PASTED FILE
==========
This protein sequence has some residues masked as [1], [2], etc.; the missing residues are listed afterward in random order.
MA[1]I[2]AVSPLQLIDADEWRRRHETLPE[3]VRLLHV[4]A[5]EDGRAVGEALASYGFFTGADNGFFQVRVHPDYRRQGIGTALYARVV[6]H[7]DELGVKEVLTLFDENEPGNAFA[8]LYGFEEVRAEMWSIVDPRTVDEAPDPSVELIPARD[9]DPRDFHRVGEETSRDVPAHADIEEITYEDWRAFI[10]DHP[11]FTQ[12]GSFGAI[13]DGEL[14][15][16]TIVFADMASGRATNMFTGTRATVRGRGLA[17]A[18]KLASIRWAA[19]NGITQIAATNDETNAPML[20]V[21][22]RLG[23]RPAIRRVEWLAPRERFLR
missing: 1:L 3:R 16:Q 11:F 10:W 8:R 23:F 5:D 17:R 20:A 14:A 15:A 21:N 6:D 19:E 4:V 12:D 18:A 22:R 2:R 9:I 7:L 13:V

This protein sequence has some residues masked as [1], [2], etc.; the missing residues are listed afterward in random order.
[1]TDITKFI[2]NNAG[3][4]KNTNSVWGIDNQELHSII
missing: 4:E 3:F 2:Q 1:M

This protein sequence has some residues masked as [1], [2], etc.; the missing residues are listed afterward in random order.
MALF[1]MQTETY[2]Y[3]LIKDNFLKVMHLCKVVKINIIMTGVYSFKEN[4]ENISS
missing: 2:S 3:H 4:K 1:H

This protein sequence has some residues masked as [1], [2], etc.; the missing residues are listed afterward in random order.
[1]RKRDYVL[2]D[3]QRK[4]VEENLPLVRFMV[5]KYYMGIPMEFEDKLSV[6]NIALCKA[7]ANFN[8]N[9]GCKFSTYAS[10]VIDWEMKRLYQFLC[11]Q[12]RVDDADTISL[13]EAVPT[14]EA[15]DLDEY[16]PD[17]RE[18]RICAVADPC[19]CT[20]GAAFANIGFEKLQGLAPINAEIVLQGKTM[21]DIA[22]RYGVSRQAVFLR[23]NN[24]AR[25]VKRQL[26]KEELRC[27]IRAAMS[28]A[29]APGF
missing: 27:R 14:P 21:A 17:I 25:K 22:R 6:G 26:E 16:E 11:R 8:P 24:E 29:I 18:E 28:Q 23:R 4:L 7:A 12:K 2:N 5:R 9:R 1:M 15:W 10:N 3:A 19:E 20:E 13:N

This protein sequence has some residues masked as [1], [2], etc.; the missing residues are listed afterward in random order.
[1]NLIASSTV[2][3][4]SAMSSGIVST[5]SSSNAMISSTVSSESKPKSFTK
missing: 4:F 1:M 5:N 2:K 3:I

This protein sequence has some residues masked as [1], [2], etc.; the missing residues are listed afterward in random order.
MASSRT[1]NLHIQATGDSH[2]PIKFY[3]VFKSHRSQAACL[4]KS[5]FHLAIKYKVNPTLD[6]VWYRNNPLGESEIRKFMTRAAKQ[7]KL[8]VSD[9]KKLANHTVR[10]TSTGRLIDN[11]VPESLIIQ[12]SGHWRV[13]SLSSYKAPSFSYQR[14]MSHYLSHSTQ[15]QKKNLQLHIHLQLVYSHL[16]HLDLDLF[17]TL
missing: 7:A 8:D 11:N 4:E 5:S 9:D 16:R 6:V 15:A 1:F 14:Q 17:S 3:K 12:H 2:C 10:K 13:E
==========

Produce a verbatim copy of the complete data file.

This protein sequence has some residues masked as [1], [2], etc.; the missing residues are listed afterward in random order.
MA[1]I[2]AVSPLQLIDADEWRRRHETLPE[3]VRLLHV[4]A[5]EDGRAVGEALASYGFFTGADNGFFQVRVHPDYRRQGIGTALYARVV[6]H[7]DELGVKEVLTLFDENEPGNAFA[8]LYGFEEVRAEMWSIVDPRTVDEAPDPSVELIPARD[9]DPRDFHRVGEETSRDVPAHADIEEITYEDWRAFI[10]DHP[11]FTQ[12]GSFGAI[13]DGEL[14][15][16]TIVFADMASGRATNMFTGTRATVRGRGLA[17]A[18]KLASIRWAA[19]NGITQIAATNDETNAPML[20]V[21][22]RLG[23]RPAIRRVEWLAPRERFLR
missing: 1:L 3:R 16:Q 11:F 10:W 8:R 23:F 5:D 17:R 20:A 14:A 15:A 21:N 6:D 19:E 4:V 12:D 18:A 22:R 2:R 9:I 7:L 13:V

This protein sequence has some residues masked as [1], [2], etc.; the missing residues are listed afterward in random order.
[1]TDITKFI[2]NNAG[3][4]KNTNSVWGIDNQELHSII
missing: 4:E 3:F 2:Q 1:M

This protein sequence has some residues masked as [1], [2], etc.; the missing residues are listed afterward in random order.
MALF[1]MQTETY[2]Y[3]LIKDNFLKVMHLCKVVKINIIMTGVYSFKEN[4]ENISS
missing: 2:S 3:H 4:K 1:H

This protein sequence has some residues masked as [1], [2], etc.; the missing residues are listed afterward in random order.
[1]RKRDYVL[2]D[3]QRK[4]VEENLPLVRFMV[5]KYYMGIPMEFEDKLSV[6]NIALCKA[7]ANFN[8]N[9]GCKFSTYAS[10]VIDWEMKRLYQFLC[11]Q[12]RVDDADTISL[13]EAVPT[14]EA[15]DLDEY[16]PD[17]RE[18]RICAVADPC[19]CT[20]GAAFANIGFEKLQGLAPINAEIVLQGKTM[21]DIA[22]RYGVSRQAVFLR[23]NN[24]AR[25]VKRQL[26]KEELRC[27]IRAAMS[28]A[29]APGF
missing: 27:R 14:P 21:A 17:I 25:K 22:R 6:G 26:E 16:E 11:R 8:P 24:E 29:I 18:E 28:Q 23:R 4:L 7:A 12:K 2:N 5:R 9:R 1:M 15:W 10:N 3:A 19:E 20:E 13:N

This protein sequence has some residues masked as [1], [2], etc.; the missing residues are listed afterward in random order.
[1]NLIASSTV[2][3][4]SAMSSGIVST[5]SSSNAMISSTVSSESKPKSFTK
missing: 4:F 1:M 5:N 2:K 3:I

This protein sequence has some residues masked as [1], [2], etc.; the missing residues are listed afterward in random order.
MASSRT[1]NLHIQATGDSH[2]PIKFY[3]VFKSHRSQAACL[4]KS[5]FHLAIKYKVNPTLD[6]VWYRNNPLGESEIRKFMTRAAKQ[7]KL[8]VSD[9]KKLANHTVR[10]TSTGRLIDN[11]VPESLIIQ[12]SGHWRV[13]SLSSYKAPSFSYQR[14]MSHYLSHSTQ[15]QKKNLQLHIHLQLVYSHL[16]HLDLDLF[17]TL
missing: 7:A 8:D 11:N 4:E 5:S 9:D 16:R 6:V 15:A 1:F 14:Q 17:S 3:K 12:H 2:C 10:K 13:E